First Pres’ November mission focus is Church World Service, a global organization with a Harrisonburg office. CWS began in 1946 in the aftermath of World War II . The organization is a faith-based group transforming communities around the globe through just and sustainable responses to hunger, poverty, displacement and disaster. Refugee resettlement forms the basis of the group’s work. CWS in Virginia empowers refugees, immigrants, and asylum-seekers as they rebuild their lives in safety and security.
First Pres has been working with CWS to co-sponsor an Afghan refugee family since March. The family includes a single mother and her four children, along with her brother and wife and their two children.
We asked Emily Bender, the Harrisonburg office’s communications director, more about the group’s work.
How has Church World Service been involved with Afghan refugees following the 2021 evacuations?
In August 2021, the world watched the largest humanitarian evacuation in United States history unfold live on our televisions. CWS in Virginia responded swiftly and compassionately by building our capacity (adding staff and opening a new office) and working with volunteers and community partners to serve new Afghan neighbors arriving to the Shenandoah Valley. Since then, we have served hundreds of Afghan arrivals, providing food, clothing, and a safe place to call home as well as employment and legal services. CWS Virginia’s Legal Counseling staff continue to meet with new Afghan neighbors to identify legal options and advise on next steps. Because Humanitarian Parole is a temporary immigration status, it does not have a path to permanent residency. Legal Counseling staff are providing initial consultations to discuss immigration legal options for Afghan neighbors. Through the Afghan Placement and Assistance (APA) program, CWS Virginia provided evacuees reception services, housing access, food, clothing, access to health care and public benefits, school enrollment for minors, cultural orientation and limited financial assistance.
What challenges are newcomers to our community facing?
Refugees are ordinary people facing challenging circumstances. Just like you or me, they dream of a promising future, hope for safety and dignity for themselves and their families, and desire freedom and the chance to enjoy basic human rights in a stable home. Nobody chooses to be a refugee. Refugees have been forced to leave their home country because their lives or safety are at risk. Under international law, a refugee is defined as a person who has left their country of origin because of a well-founded fear of persecution on the basis of race, religion, nationality, political opinion, or membership in a particular social group. Refugees might experience fear or grief or frustration because of the overwhelming challenges they may have had to face. But every day, we witness refugees demonstrating resilience and courage despite the enormous undertaking of rebuilding a life. Virginia is deeply enriched by the individuals who have chosen to work hard, create, and thrive here, no matter where they are from. It is our responsibility to continue our legacy of hope and hospitality by offering help to those who have fled their home countries in search of safety.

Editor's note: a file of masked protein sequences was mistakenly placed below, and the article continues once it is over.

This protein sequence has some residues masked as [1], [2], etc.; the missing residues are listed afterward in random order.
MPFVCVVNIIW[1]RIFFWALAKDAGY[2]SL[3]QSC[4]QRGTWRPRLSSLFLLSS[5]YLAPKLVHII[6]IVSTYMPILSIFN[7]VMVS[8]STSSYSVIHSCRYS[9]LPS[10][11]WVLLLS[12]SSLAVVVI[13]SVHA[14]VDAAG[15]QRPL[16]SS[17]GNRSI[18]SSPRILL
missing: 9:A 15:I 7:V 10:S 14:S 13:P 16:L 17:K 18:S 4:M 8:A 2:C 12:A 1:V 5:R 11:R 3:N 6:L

Any stories stand out from your work during the past year?
One thing that comes to mind is the celebration of the arrival of several new American citizens who were born here shortly after their parents arrived. We are so glad that they made it here safely since otherwise they would have been born into very unstable and dangerous conditions.
How can we pray for you and partner with you?
I would just ask the church to pray for the needs of refugees and asylum seekers worldwide and in our community. I would ask for prayers to bless the work of Church World Service as we speak words of welcome and act together to extend hospitality to strangers. We know the Shenandoah Valley is a place of welcome and hospitality. But it takes many of us working together, whether that’s giving financially to protect refugee resettlement from the threats of unreliable federal funding, volunteering to form new community networks for new arrivals or really just investing however we can in the wellbeing and safety of refugees and asylum seekers worldwide.